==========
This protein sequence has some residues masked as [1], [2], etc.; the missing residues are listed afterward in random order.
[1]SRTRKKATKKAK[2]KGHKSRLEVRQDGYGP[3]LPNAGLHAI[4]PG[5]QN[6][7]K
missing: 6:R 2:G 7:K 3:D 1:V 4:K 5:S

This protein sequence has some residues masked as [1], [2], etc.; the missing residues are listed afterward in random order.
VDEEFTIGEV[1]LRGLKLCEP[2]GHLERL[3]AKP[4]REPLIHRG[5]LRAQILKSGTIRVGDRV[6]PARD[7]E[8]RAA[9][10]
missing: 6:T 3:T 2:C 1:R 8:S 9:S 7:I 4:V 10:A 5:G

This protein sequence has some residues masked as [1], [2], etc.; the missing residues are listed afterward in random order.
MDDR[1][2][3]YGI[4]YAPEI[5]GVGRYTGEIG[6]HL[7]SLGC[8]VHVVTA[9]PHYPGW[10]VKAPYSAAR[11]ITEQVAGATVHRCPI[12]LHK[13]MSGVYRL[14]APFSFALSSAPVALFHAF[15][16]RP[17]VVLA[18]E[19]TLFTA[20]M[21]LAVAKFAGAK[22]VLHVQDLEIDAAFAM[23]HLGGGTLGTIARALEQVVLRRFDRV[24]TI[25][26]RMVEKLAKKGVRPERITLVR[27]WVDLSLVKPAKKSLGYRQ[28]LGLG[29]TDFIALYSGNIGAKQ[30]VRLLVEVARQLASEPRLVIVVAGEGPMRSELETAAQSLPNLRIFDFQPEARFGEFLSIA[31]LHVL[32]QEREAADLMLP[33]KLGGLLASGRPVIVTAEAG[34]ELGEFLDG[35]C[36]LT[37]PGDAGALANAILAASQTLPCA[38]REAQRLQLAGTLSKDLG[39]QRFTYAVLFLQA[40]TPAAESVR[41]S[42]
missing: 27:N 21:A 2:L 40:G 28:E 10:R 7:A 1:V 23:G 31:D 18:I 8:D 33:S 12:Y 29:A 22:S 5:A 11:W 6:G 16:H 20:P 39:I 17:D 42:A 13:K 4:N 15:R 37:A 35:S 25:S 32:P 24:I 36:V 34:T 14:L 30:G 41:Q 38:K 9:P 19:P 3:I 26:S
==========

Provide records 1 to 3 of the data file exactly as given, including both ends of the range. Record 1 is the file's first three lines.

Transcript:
This protein sequence has some residues masked as [1], [2], etc.; the missing residues are listed afterward in random order.
[1]SRTRKKATKKAK[2]KGHKSRLEVRQDGYGP[3]LPNAGLHAI[4]PG[5]QN[6][7]K
missing: 6:R 2:G 7:K 3:D 1:V 4:K 5:S

This protein sequence has some residues masked as [1], [2], etc.; the missing residues are listed afterward in random order.
VDEEFTIGEV[1]LRGLKLCEP[2]GHLERL[3]AKP[4]REPLIHRG[5]LRAQILKSGTIRVGDRV[6]PARD[7]E[8]RAA[9][10]
missing: 6:T 3:T 2:C 1:R 8:S 9:S 7:I 4:V 10:A 5:G

This protein sequence has some residues masked as [1], [2], etc.; the missing residues are listed afterward in random order.
MDDR[1][2][3]YGI[4]YAPEI[5]GVGRYTGEIG[6]HL[7]SLGC[8]VHVVTA[9]PHYPGW[10]VKAPYSAAR[11]ITEQVAGATVHRCPI[12]LHK[13]MSGVYRL[14]APFSFALSSAPVALFHAF[15][16]RP[17]VVLA[18]E[19]TLFTA[20]M[21]LAVAKFAGAK[22]VLHVQDLEIDAAFAM[23]HLGGGTLGTIARALEQVVLRRFDRV[24]TI[25][26]RMVEKLAKKGVRPERITLVR[27]WVDLSLVKPAKKSLGYRQ[28]LGLG[29]TDFIALYSGNIGAKQ[30]VRLLVEVARQLASEPRLVIVVAGEGPMRSELETAAQSLPNLRIFDFQPEARFGEFLSIA[31]LHVL[32]QEREAADLMLP[33]KLGGLLASGRPVIVTAEAG[34]ELGEFLDG[35]C[36]LT[37]PGDAGALANAILAASQTLPCA[38]REAQRLQLAGTLSKDLG[39]QRFTYAVLFLQA[40]TPAAESVR[41]S[42]
missing: 27:N 21:A 2:L 40:G 28:E 10:R 7:A 1:V 23:G 31:D 18:I 8:D 33:S 12:Y 29:A 22:S 5:A 11:W 6:G 16:H 20:P 39:I 17:D 42:A 13:K 4:N 15:R 37:A 35:S 25:S 32:P 24:I 36:V 34:T 14:L 30:G 41:Q 38:K 9:P 19:P 3:I 26:S